Speaking of witches, I was also a guest on the latest episode of the Nightmare Junkhead podcast where I talked in some rambling detail about my feelings on the new Hellboy movie (which has more than a few witches), the comics, Brian Lumley, and lots of other topics of occult interest. Greg D. and Jenius McGee of the Nightmare Junkhead podcast are the same cool folks who put on the Nerdoween Triple Feature that has become my birthday/Halloween staple every year, so it was a real pleasure to finally sit down with them in their inner sanctum.

Let us not bury the lede here: There is just over a week left to pre-order Revenge of Monsters from the VaultYou can get it direct from the publisher, avoid putting money in Amazon’s pocket by putting a little extra in mine, and get some special deals that you won’t be able to get any other way. If you’re planning to order, pre-ordering now is definitely the best way to do it! Go forth! Click!

It has obviously been a little while since I updated here. I didn’t post any kind of wrap-up of the Outer Dark Symposium on the Greater Weird in Atlanta because, frankly, the trip was a bit of a whirlwind, and I’m just now getting more-or-less fully recovered. Tyler Unsell of Signal Horizon and I drove overnight to get there, had a full day of programming, and then drove all day coming back. Not an ideal itinerary for restful cogitation.

Highlights, of course, include the various panels and readings of the Symposium itself, meeting Ben Thomas for the first time face-to-skull, hanging out with old friends like Jesse and Selena, and, of course, the Silver Scream FX lab where the Symposium was held, which was piled to the brim with monsters and magicians. Any more in-depth an exploration is simply beyond my capabilities at present.

monsters single coverI managed to come home without loading up on too many books, though I did pick up a copy of Whiskey Tales. I’ve been a fan of Jean Ray’s weird fiction ever since reading “The Mainz Psalter” and his classic weird novel Malpertuis, and I have been frustrated by the paucity of Ray stories that have been readily available in English, so it was with great pleasure that I learned that Scott Nicolay was taking it upon himself to translate the body of that writer’s collection of tales of the fantastique and with equal enjoyment that I read through this first installment, even if the stories themselves are a tad more prosaic than his more famous works–and a lot more anti-Semitic, more’s the pity.

In the time since my return from Atlanta, several things have happened that are worth noting, at least in brief. For starters, I received the gargantuan box containing the first part of my Hellboy boardgame, which I Kickstarted from Mantic Games some time ago. The box is as enormous as predicted, and filled with room tiles, miniatures, delightful cards, and all manner of fun stuff. To date, I’ve only essayed a couple of missions, but it has been a great deal of fun so far.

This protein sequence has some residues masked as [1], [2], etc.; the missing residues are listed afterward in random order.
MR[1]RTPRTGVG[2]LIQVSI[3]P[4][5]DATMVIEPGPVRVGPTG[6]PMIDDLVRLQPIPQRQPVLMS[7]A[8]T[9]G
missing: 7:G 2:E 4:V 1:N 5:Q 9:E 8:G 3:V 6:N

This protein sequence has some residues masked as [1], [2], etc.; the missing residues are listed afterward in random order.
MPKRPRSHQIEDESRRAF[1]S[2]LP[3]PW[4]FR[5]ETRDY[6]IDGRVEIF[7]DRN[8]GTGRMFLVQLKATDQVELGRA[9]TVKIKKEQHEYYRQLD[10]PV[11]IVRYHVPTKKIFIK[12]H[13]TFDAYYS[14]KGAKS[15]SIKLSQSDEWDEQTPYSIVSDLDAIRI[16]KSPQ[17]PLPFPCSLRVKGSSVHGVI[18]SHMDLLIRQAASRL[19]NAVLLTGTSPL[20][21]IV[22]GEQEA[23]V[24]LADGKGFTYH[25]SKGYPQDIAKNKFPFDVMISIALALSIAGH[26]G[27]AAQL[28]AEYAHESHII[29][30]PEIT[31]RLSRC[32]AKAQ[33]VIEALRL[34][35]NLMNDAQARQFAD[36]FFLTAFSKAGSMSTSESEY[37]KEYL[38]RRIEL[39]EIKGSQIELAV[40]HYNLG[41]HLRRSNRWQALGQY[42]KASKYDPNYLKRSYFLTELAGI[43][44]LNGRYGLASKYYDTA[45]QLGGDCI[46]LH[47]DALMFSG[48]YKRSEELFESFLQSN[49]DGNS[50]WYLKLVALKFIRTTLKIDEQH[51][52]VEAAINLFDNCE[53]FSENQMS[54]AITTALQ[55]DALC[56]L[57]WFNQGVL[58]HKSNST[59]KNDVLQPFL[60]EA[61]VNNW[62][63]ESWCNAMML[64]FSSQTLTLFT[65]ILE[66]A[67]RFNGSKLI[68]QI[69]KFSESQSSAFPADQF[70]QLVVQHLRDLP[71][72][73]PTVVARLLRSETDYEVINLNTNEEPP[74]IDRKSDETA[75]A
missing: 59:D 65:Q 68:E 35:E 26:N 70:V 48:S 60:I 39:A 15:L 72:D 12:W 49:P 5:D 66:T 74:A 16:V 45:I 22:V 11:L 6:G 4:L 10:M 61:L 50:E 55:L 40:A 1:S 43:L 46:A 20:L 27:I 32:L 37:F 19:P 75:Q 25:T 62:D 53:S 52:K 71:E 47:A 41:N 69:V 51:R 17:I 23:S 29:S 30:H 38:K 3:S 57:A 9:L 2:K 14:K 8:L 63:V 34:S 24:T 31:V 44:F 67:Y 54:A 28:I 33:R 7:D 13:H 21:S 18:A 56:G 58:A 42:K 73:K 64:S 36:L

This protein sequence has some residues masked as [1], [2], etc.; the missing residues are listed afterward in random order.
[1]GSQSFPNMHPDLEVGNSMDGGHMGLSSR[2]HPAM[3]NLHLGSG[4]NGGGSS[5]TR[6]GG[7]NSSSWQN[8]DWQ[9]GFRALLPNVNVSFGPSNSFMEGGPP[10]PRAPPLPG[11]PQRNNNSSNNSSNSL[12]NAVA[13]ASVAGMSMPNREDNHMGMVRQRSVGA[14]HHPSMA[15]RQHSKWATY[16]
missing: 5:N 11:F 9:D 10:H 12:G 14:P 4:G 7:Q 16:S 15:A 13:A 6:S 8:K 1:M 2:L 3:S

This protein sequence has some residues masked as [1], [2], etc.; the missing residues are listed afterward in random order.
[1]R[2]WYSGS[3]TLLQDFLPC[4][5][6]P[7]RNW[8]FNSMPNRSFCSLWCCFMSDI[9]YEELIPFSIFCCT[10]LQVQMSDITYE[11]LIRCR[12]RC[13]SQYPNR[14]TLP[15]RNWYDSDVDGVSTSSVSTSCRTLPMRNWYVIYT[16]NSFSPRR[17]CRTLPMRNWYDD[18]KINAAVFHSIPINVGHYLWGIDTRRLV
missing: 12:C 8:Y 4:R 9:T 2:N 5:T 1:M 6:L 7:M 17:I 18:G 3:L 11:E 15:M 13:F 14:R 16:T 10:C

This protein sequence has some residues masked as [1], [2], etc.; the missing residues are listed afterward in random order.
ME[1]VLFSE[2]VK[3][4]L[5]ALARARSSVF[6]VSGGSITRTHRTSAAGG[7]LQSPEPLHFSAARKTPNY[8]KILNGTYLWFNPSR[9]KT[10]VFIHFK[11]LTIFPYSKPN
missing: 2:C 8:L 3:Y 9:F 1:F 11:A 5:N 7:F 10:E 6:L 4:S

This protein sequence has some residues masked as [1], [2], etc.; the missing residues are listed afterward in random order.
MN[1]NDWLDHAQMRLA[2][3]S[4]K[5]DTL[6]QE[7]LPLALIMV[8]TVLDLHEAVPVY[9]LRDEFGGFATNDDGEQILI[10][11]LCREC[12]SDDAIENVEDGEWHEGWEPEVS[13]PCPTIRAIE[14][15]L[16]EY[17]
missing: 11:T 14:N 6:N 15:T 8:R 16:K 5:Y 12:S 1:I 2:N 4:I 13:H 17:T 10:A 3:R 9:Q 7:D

Speaking of all things Hellboy, well, there are lots of things Hellboy to speak of. Hellboy Day, marking the 25th anniversary of the series, happened while I was in Atlanta, and I was forced to miss the festivities, though I marked them as best I was able with an essay in appreciation of Mignola’s work that is included in the Symposium program book, alongside an illustration by Mignola himself.

Then, last weekend, the latest attempt at transposing the comics onto the big screen, this time helmed by Neil Marshall, hit theaters. So of course I went to see it. My reaction was… complicated. If that’s not enough of me rambling about it, you’ll be able to hear more when I’m a guest on the Nightmare Junkhead podcast soon, where we’ll be talking about the movie.

What’s more, yesterday saw the publication of the last issue of the regular B.P.R.D. series, which rings down the curtain on at least the “present day” of the Mignolaverse titles. There’s plenty of “Hellboy and the B.P.R.D.”-style adventures still left to see print, I’m sure, but this is certainly the end of an era, and it was delivered with sufficient pomp and circumstance.

I also published a few more reviews of older films for Signal Horizon and have penned more that are forthcoming over at Unwinnable, and I appeared on Monster Kid Radio talking about The Vampire Doll. If you like what you hear there, The Vampire Doll is just one of the many, many, many classic (and not-so-classic) monster movies I cover in Revenge of Monsters from the Vault, which, once again, you can pre-order right now!

Putting this here because I’m going to get asked more than once, and I need a place to point people back to for the next four months or so. The trailer for the new Hellboy movie just dropped and, yeah, it’s scored to “Mony Mony,” which, as I said on social media, is certainly a decision, anyway.

If you want my take, I think that the trailer is the wrong tone to start off with, but there’s also nothing in it that guarantees a misfire in theatres. I do like that most of the stuff we can only see for a few seconds is straight out of the comics but, beyond that, we’ll just have to wait and see.

But I’m not here to talk about the trailer, not really. What I’m here to talk about is the existence of this movie at all. As someone who is at least on speaking terms with some of the principals involved, I can tell you with as much certainty as one can ever muster about a Hollywood deal to which one was not directly privy that there was never going to be a third Guillermo del Toro Hellboy movie, regardless of anything he might have said. If there was, the day when it was possible was in the months following the release of Hellboy 2, and that day is long behind us now.

And, speaking from my own personal perspective, there never should have been. Hellboy 2 has many fine qualities, to be sure, but it fails as a sequel to the first film and even more as a Hellboy movie.

Guillermo del Toro’s first film was the best Hellboy movie that we could have gotten at the time, given the realities of comic book adaptations in 2004. In fact, I would argue that it played a big (and largely unsung) role in getting us from there to here. But things have changed a lot in the last decade, both in the movies and in the comics, and a Hellboy adaptation made now has the opportunity to cleave closer to the source material than Del Toro’s version ever could have.

Will this movie be the one to do it? Only time (and definitely not a brief teaser trailer) will truly tell.